This has been revised since originally posted due to the lack of handouts this year.
I missed last year, and don’t know exactly what to expect because they changed things dramatically over the 2 years I did attend. I expect the core things to be similar though.
For those that have never been, or who are still not sure about the event, here are a few things to remember:
Don’t wait till Vegas
Get it, buy it, pack it, prepare it NOW. Once you get there, it’s too late. Nothing in Vegas is affordable. There are thousands of people like us there every day, and need just one thing… and will often pay dearly for it. No one there will cut you a break. Toiletries, Snacks, Smokes, Currency. Get it before you leave.
Study up on the event, and make sure you are prepaed for your classes.
General Check in
Have the cabbie to take you to your hotel first.
Lugging all your luggage around to AU check in will be the biggest drag (no pun intended). Get in with a group going to same hotel, and share the fare. Get to your hotel and set up first. If you get in early, then ask the concierge if they can hold you luggage until check in.
Immediately scoot over to the conference check in.
You will receive all manner of things from them, including some special event announcements. Get this over with before the rest of the herd shows up.
Make sure all your information is correct
Do you have all the ribbons and stuff? Are you supposed to attend subscription events? If so, you better have your registration stuff properly taken care of. The registration area should have a booth with Autodesk employees that have computers and phones. Press them to fix your problem.
In 2007 they fouled up my handouts, and half of them were wrong. What happened is that after November 11th, whatever classes were applied for, are the handouts you got. They fixed it this year. NO HANDOUTS!!
You have to print your own. Agendas, handouts, it’s your problem..
Print them out NOW and pack them before you leave. They are coming online as we speak. Thomas Tremblay even emailed his students to tell them his class was up. Nice touch, Tremblay.
Copies and Downloads there
In 2007 after receiving the wrong handouts, we learned that the handouts were available online, so we set out to download them Monday night, and get some printouts.
Yeah….um…$1.00 per page.
You will still have to either pay for the internet fees, or go to the Kinkos place ($5 taxi ride each way) and pay for the download time there, and then to copy price. You won’t get out of it for less than 50 bucks.
The main herd of cattle will arrive on Monday. There are no mainstream event planned for that day. It is check-in day. If you get in there at average time, you will likely have moderate wait and little problems. Take the extra time to walk around and get an idea where everything is. If you plan on breaking out of the herd sometimes, then look at some of the online maps before you leave.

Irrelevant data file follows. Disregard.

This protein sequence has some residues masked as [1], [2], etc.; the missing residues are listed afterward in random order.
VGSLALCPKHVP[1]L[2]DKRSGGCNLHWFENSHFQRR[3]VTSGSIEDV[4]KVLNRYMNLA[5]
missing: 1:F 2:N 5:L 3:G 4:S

- Find the concierge
- Find your class areas
- Find the chow hall
- Find the latrines at each major area
- Find the event areas
- Find the nearest smoking section (I still have not quit yet)
Get an idea of how you will get from event to event. There will be a thousand people between you and it. Get a plan of attack.
Look at the surroundings. Walk the area, say a click (kilometer) or so. You may be staying at another hotel. Figure out the best way to get to and fro. That’s also how we find the Denny’s (priority 1), the Walgreens, and the nearest casino with $5 tables. Find a liquor store. If you want to hang out and watch the ball game Sunday, you’ll need beer. Figure out how to get to and from each location on hands and knees. Generally at least to the Dennys in that condition.
If you are staying at the Venetian you will need an extra day just to recon that place. Very nice… I’ll mss it.
There are trams that run in segments from one location to another. This will be very useful at off times, especially if you want to go shopping (Caesar’s palace). Figure these out. They have off times and some only take passengers in 1 direction.
Some newer maps are out there, including an interactive version of that one.
Shoes are important. I only own 4 pair, and 2 of them really have to do it all, comfortably.
- 5.11 Forced entry; Waterproof; Black Nylon; and Leather (Daily work, running)
- 5.11 Desert; coyote tan; half height; Zip-ups (Airplanes and casual)
- Python Cowboy boots (dress)
- some old sneakers (yard work)
My wife purchased the 5.11’s for our trip to Japan, so I’d have good shoes to walk in. Best stinkin’ boots I ever owned. I walked all over Japan in those things. I wear the Black ones to work. The Lather is shined, and they look sharp. ….I digress.
Unless you have been wearing GI issued combat boots and humping 5 miles a day, then you will need some good shoes. I used to wear my dress boots to fly in an out with. Problem is I don’t wear them every day, and once you get to Vegas, you will be walking A LOT. First trip, First day, my feet HURT! SO BAD! But I looked good. You decide.
First trip I was so amazed that I didn’t think about my feet; Alcohol helped. Second trip I made the same mistake, and I payed for it. This trip I got gooooooood comfortable shoes.
I don’t know if there is a currency exchange in Vegas. Get it ahead of time, or at least at the Major airport that you come through customs. This ain’t Kansai International.